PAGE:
What could have led to an end of Civilization on Eastern Island

What could have led to an end of Civilization on Eastern Island

The Rapa Nui Island, famous for its homogenous stone statue called Moai, was named Eastern Island during its discovery by a Dutch explorer Jacob Roggeveen in 1722. Once it was home to civilization of monolithic era that later became extinct. Many archeologists have different views regarding what led to the demise of Rapa Nui. Two possible answers to the question by historians and archeologists are in conflict with each other.

The Rapa Nui civilization is believed to be centuries old which had been thriving for long before its ultimate demise. The most common belief is that Rapa Nui people were skilled farmers and used careful agricultural techniques to feed large populations, which accumulated over many years during their inhabitation on island. They also carved humongous, heavy moai, the stone statues and were able to move somehow those heavy statues across the island. Unfortunately, a time arrived when their population thinned, the time tallied with the time when Europeans first found the island.

The conventional answer to disappearance of the island civilization could be traced from Paul Bahn and John Flenley's book ‘Easter Island, Earth Island’ and Jared Diamond's book ‘Collapse’. The books state that ‘ecocide’, or eco-suicide was the cause behind their extinction.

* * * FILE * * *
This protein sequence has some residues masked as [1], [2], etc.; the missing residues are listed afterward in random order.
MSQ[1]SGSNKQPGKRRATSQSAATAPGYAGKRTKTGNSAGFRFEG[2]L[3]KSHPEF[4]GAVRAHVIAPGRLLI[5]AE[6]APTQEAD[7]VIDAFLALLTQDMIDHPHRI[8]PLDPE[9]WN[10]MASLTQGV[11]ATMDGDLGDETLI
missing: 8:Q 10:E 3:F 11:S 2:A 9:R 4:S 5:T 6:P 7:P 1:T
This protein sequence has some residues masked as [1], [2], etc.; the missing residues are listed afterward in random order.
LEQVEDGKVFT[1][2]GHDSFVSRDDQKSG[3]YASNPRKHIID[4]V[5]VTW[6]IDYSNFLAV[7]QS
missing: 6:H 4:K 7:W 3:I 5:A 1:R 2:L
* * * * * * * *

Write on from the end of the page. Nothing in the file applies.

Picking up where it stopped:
According to them, some of Polynesian sea-faring population discovered the tiny island and started living there, even before the first millennium AD. Soon population thrived, putting burden on its limited resources. They had to exploit more of resources to meet increasing demand that in return led terrible damage to environment. Consequently, people fought to survive and warfare put an end to inhabitants.

On contrary, two archeologists, Carl Lipo and Terry Hunt, have some other story to tell. They believe people arrived on the island around 1200 AD, unlike before first millennium as asserted by Bahn and Dr. Flenley. They believe population on island didn’t thrive in large number, and that loss of resources wasn’t the cause of their demise rather they were doing pretty well the time Europeans arrived. They blame Europeans for thinning population by spreading diseases and later enslaving and decimating them.

One theory that remained almost unchallenged by Lipo and Hunt is of traces of warfare found on island. However, on re-examined the mata'a, they suggested that the tools found on island were gardening tools, not weapons of mass warfare as suggested by traditional explanation, their opinion were published Tuesday in the journal Antiquity.

"Perhaps the story may change, perhaps the pendulum may swing back toward supporting a collapse, but as of now, you know, I like to think that as scientists we trust what the data tell us," said Mara Mulrooney, a Hawaiian anthropologist who also works on the island.